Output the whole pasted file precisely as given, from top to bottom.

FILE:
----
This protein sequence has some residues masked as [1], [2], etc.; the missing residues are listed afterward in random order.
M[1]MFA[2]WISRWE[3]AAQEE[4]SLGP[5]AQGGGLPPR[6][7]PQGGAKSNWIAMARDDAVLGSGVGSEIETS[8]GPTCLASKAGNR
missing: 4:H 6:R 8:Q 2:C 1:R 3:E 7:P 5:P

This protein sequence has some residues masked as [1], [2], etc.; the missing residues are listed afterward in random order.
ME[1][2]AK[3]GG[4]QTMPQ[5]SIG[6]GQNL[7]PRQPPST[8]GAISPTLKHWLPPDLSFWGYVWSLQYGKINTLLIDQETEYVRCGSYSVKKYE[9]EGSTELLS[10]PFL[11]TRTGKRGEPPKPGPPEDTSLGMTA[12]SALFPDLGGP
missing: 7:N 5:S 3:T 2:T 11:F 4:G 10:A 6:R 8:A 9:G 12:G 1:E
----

This protein sequence has some residues masked as [1], [2], etc.; the missing residues are listed afterward in random order.
M[1]MFA[2]WISRWE[3]AAQEE[4]SLGP[5]AQGGGLPPR[6][7]PQGGAKSNWIAMARDDAVLGSGVGSEIETS[8]GPTCLASKAGNR
missing: 4:H 6:R 8:Q 2:C 1:R 3:E 7:P 5:P

This protein sequence has some residues masked as [1], [2], etc.; the missing residues are listed afterward in random order.
ME[1][2]AK[3]GG[4]QTMPQ[5]SIG[6]GQNL[7]PRQPPST[8]GAISPTLKHWLPPDLSFWGYVWSLQYGKINTLLIDQETEYVRCGSYSVKKYE[9]EGSTELLS[10]PFL[11]TRTGKRGEPPKPGPPEDTSLGMTA[12]SALFPDLGGP
missing: 7:N 5:S 3:T 2:T 11:F 4:G 10:A 6:R 8:A 9:G 12:G 1:E